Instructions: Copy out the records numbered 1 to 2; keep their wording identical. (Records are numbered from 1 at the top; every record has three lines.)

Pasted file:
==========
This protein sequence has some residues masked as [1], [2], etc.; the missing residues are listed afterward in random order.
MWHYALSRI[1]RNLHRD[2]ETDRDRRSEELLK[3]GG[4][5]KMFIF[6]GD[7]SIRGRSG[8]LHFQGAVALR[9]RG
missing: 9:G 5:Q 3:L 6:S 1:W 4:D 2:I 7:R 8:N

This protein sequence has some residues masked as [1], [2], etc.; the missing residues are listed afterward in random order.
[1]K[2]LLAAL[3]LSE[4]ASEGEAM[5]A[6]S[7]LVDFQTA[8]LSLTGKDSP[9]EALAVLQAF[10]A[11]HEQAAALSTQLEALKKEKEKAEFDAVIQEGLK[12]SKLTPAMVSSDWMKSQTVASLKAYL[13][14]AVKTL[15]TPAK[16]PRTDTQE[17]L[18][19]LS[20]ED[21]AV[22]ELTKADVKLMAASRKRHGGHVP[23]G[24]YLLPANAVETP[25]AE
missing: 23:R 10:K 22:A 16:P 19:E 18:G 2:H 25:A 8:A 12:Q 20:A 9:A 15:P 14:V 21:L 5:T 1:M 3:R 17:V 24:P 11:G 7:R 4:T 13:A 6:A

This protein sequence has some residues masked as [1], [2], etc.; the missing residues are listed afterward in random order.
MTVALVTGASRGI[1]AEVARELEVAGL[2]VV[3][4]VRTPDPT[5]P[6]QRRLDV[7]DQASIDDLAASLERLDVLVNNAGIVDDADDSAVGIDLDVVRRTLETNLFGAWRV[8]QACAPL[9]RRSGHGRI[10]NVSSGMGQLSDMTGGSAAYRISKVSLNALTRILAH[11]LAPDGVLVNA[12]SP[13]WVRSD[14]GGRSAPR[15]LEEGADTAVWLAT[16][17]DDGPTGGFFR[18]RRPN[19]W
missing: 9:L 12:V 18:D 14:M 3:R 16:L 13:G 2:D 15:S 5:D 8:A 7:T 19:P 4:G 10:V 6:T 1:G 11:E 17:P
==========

This protein sequence has some residues masked as [1], [2], etc.; the missing residues are listed afterward in random order.
MWHYALSRI[1]RNLHRD[2]ETDRDRRSEELLK[3]GG[4][5]KMFIF[6]GD[7]SIRGRSG[8]LHFQGAVALR[9]RG
missing: 9:G 5:Q 3:L 6:S 1:W 4:D 2:I 7:R 8:N

This protein sequence has some residues masked as [1], [2], etc.; the missing residues are listed afterward in random order.
[1]K[2]LLAAL[3]LSE[4]ASEGEAM[5]A[6]S[7]LVDFQTA[8]LSLTGKDSP[9]EALAVLQAF[10]A[11]HEQAAALSTQLEALKKEKEKAEFDAVIQEGLK[12]SKLTPAMVSSDWMKSQTVASLKAYL[13][14]AVKTL[15]TPAK[16]PRTDTQE[17]L[18][19]LS[20]ED[21]AV[22]ELTKADVKLMAASRKRHGGHVP[23]G[24]YLLPANAVETP[25]AE
missing: 23:R 10:K 22:A 16:P 19:E 18:G 2:H 25:A 8:A 12:Q 20:A 9:A 15:P 14:V 21:L 5:T 1:M 3:R 17:V 24:P 11:G 7:R 4:T 13:A 6:A